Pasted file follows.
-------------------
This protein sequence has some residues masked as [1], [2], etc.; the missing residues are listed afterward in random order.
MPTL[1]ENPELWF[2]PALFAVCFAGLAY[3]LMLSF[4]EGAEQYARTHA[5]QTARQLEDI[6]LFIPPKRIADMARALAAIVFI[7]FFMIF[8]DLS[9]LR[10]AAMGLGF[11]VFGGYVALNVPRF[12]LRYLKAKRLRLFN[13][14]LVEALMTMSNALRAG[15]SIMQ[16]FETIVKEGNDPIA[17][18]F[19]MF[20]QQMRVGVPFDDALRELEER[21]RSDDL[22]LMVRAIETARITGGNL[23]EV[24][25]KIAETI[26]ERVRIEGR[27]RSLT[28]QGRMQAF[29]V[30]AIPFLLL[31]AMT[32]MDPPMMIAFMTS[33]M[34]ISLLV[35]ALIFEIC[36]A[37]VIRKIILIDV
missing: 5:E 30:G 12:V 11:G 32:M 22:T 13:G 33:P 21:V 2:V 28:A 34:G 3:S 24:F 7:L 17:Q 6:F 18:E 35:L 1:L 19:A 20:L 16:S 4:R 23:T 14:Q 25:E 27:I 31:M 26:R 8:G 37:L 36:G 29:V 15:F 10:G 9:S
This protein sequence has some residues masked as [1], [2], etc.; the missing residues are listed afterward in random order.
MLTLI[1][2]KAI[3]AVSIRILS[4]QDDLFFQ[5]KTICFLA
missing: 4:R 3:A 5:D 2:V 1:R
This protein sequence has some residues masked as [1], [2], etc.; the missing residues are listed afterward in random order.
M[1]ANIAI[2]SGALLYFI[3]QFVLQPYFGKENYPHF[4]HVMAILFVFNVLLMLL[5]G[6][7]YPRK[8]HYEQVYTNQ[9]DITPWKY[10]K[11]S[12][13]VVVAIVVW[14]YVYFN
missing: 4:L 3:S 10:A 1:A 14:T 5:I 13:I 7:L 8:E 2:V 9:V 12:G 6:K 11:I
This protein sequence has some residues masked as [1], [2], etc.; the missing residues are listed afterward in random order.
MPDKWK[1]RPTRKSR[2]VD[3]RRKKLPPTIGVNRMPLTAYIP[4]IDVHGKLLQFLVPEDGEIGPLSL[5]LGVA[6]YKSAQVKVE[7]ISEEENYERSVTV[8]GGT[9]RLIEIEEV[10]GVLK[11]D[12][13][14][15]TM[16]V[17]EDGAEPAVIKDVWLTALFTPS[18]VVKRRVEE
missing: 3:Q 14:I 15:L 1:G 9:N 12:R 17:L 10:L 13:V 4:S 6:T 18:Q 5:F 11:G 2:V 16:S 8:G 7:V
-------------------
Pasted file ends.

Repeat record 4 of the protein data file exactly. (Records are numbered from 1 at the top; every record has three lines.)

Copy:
This protein sequence has some residues masked as [1], [2], etc.; the missing residues are listed afterward in random order.
MPDKWK[1]RPTRKSR[2]VD[3]RRKKLPPTIGVNRMPLTAYIP[4]IDVHGKLLQFLVPEDGEIGPLSL[5]LGVA[6]YKSAQVKVE[7]ISEEENYERSVTV[8]GGT[9]RLIEIEEV[10]GVLK[11]D[12][13][14][15]TM[16]V[17]EDGAEPAVIKDVWLTALFTPS[18]VVKRRVEE
missing: 3:Q 14:I 15:L 1:G 9:N 12:R 17:L 10:L 13:V 4:S 6:T 18:Q 5:F 11:G 2:V 16:S 8:G 7:V